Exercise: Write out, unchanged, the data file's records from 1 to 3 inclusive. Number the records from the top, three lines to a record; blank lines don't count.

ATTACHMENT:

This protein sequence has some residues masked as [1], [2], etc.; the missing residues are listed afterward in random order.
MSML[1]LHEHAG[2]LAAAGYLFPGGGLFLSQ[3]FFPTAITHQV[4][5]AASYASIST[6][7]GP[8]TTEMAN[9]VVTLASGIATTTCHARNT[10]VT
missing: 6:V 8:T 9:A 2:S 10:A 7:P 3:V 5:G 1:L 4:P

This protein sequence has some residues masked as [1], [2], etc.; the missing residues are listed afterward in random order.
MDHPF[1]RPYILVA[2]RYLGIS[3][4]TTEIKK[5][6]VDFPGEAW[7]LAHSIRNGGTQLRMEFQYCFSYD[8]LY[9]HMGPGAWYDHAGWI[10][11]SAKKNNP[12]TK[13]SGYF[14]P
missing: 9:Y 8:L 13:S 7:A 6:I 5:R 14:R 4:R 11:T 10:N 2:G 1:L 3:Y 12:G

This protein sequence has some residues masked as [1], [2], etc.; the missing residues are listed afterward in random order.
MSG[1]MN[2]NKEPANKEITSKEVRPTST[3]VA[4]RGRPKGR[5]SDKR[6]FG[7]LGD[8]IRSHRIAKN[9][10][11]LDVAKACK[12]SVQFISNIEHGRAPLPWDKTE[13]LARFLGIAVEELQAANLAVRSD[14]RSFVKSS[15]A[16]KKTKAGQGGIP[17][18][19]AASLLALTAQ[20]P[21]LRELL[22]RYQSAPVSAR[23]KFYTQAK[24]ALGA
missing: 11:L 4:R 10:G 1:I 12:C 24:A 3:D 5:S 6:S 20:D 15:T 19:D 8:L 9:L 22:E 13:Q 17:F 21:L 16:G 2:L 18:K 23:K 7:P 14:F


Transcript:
This protein sequence has some residues masked as [1], [2], etc.; the missing residues are listed afterward in random order.
MSML[1]LHEHAG[2]LAAAGYLFPGGGLFLSQ[3]FFPTAITHQV[4][5]AASYASIST[6][7]GP[8]TTEMAN[9]VVTLASGIATTTCHARNT[10]VT
missing: 6:V 8:T 9:A 2:S 10:A 7:P 3:V 5:G 1:L 4:P

This protein sequence has some residues masked as [1], [2], etc.; the missing residues are listed afterward in random order.
MDHPF[1]RPYILVA[2]RYLGIS[3][4]TTEIKK[5][6]VDFPGEAW[7]LAHSIRNGGTQLRMEFQYCFSYD[8]LY[9]HMGPGAWYDHAGWI[10][11]SAKKNNP[12]TK[13]SGYF[14]P
missing: 9:Y 8:L 13:S 7:A 6:I 5:R 14:R 4:R 11:T 10:N 2:G 1:L 3:Y 12:G

This protein sequence has some residues masked as [1], [2], etc.; the missing residues are listed afterward in random order.
MSG[1]MN[2]NKEPANKEITSKEVRPTST[3]VA[4]RGRPKGR[5]SDKR[6]FG[7]LGD[8]IRSHRIAKN[9][10][11]LDVAKACK[12]SVQFISNIEHGRAPLPWDKTE[13]LARFLGIAVEELQAANLAVRSD[14]RSFVKSS[15]A[16]KKTKAGQGGIP[17][18][19]AASLLALTAQ[20]P[21]LRELL[22]RYQSAPVSAR[23]KFYTQAK[24]ALGA
missing: 11:L 4:R 10:G 1:I 12:C 24:A 3:D 5:S 6:S 20:D 15:T 19:D 8:L 9:L 22:E 13:Q 17:F 21:L 16:G 2:L 18:K 23:K 7:P 14:F